Ducati Thailand Feels The Heat From Fierce Big-bike Competition


Staff member
Jan 16, 2003
Chiang Khong
An interesting article in today's Bangkok Post:

Ducati feels the heat from fierce big-bike competition

Ducatisti Co, the authorised importer and distributor of Italy's Ducati motorcycles, expects slower sales growth this year, citing increased competition in Thailand's big-bike market.

Managing director ML Nathasit Diskul said the competition in the country's big-bike market is heating up, with many players from both Western and Japanese brands taking part.
More importantly, lower import tariffs under the Japan-Thailand EconomicPartnership Agreement (JTEPA), which are set to drop to nothing by year-end, make retail prices for Japanese brands more affordable.
The JTEPAhas entailed cutting the 30% import tariff on big bikes and their parts by five percentage points a year until they are completely eliminated by the end of 2017.

"Thai motorists can enjoy this advantage, with more choices of big bikes," he said. "I understand this is normal in a business cycle, but I still believe Ducati can manage to recover its sales if the company can adjust itself."

Last year,Ducati reported its sales in Thailand dropped sharply by 48.2% to 1,553 units, marking the first contraction for Ducatisti in 13 years.
Since being appointed by the Bologna-based firm in 2003,Ducatisti had seen its sales grow sharply since 2012, with 1,255 motorcycles sold in the Thai market that year, up from 270 units in 2011.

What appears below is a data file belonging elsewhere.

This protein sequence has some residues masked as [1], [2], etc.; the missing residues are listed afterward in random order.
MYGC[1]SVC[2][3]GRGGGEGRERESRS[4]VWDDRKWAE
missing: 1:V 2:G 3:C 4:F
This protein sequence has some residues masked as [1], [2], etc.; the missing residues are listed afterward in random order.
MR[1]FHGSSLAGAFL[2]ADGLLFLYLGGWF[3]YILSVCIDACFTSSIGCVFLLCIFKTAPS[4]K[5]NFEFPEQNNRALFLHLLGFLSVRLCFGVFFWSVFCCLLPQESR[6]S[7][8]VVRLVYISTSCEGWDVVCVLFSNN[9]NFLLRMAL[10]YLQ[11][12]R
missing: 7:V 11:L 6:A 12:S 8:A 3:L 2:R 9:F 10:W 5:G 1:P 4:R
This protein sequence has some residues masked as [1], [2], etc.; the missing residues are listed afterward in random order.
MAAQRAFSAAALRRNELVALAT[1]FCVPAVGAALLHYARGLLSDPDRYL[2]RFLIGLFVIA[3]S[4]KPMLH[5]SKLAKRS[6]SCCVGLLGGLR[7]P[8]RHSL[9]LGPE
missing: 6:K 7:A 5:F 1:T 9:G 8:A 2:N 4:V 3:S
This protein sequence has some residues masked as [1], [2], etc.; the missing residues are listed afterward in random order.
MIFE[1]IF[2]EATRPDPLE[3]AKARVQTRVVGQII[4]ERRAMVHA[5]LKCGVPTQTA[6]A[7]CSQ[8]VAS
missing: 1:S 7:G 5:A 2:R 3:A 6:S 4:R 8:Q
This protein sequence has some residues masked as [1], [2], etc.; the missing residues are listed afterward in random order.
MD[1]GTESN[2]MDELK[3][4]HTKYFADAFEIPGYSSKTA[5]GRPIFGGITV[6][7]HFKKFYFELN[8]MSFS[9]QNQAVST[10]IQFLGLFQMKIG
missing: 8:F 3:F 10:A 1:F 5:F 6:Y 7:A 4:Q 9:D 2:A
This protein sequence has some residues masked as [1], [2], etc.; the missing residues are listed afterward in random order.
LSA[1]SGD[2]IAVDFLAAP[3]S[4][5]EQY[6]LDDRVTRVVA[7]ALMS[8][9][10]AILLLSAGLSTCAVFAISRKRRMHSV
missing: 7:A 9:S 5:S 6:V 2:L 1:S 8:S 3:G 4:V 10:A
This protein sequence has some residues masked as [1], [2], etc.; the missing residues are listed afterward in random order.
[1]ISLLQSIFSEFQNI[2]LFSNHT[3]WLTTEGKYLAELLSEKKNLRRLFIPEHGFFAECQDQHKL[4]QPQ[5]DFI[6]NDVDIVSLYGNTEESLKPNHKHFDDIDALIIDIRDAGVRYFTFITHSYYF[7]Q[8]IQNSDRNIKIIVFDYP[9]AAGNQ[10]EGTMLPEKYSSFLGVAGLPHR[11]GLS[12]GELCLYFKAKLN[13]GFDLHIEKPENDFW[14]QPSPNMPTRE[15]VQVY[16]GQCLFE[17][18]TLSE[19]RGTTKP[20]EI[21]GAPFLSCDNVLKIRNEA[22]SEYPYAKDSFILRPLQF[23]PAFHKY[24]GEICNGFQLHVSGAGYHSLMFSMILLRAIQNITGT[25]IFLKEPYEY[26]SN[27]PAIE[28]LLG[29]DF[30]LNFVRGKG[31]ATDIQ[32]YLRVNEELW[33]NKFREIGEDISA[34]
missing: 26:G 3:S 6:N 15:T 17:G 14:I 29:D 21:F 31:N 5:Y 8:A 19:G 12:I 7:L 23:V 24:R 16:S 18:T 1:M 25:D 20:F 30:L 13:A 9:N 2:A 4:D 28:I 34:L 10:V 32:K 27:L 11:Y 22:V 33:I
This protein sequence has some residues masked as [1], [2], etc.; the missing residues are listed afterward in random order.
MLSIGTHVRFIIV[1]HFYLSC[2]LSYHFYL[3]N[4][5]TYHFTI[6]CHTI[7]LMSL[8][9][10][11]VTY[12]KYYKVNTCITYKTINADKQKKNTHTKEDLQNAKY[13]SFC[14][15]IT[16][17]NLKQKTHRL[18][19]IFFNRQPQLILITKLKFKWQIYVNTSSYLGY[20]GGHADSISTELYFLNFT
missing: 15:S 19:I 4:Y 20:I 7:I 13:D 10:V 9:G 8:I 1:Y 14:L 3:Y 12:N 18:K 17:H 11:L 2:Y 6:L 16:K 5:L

Later in 2013, Ducati sales rose by 88.6% to 2,367 units before surging to 2,772 units sold in 2014.
Ducatisti registered a record high of 2,998 units sold in 2015,up 8.2%.

MLNathasit said with Ducatisti focusing more on introducing new models locally.
The company also plans to reduce its delivery time to Thai buyers from six to seven months to only one to two months.

Ducati plans more attractive pricing for spare parts after Ducatisti announced last year it would give a special 20% discount on related-products.
In addition, transport of parts to its 13Ducati showrooms and service centres should be sped up to less than seven days.
"We have 12,000Ducati's customers and the new marketing campaign and packages are scheduled to kick off in February," said MLNathasit.
The new 2-million-baht flagship store for Ducati merchandise is slated to open this month.
Its wholly-owned manufacturing arm Ducati Motor (Thailand) runs its assembly plant at Rayong's AmataC ity Industrial Estate​

Ian Bungy

Sep 19, 2006
Ducati is a Great Brand but unfortunately let down like most of the Big Bike Brands in Thailand by Poor Dealer and Service Performance! They all start out well until they start selling too many then they can't look after them! They want to Sell and hope to never see You again so when You expect Service or spare parts sadly it isn't there!


Apr 8, 2015
I would love a Multistrada. But not worth the price - and the PITA in dealing with parts/service. One to two months for delivery - WTF. Italy is not that far away, aircraft fly pretty quick. No excuse to not have in your hands in 7 days max.

Hua Hin

Aug 13, 2007
A friend of mine bought a Hyperstrada from the main dealer in Bangkok mid 2016. He ordered some Ducati accessories to be installed at the same time. Nice bike but had some problems with the accessories on our last bike trip. We were heading into Chiang Mai so he went into the Ducati dealer there to see if he could get the items fixed. They would not warranty the accessories because he bought them from a different Ducati dealer. Hmm, you don't always get what you pay for I guess. It will be interesting to see how much the first big service costs him.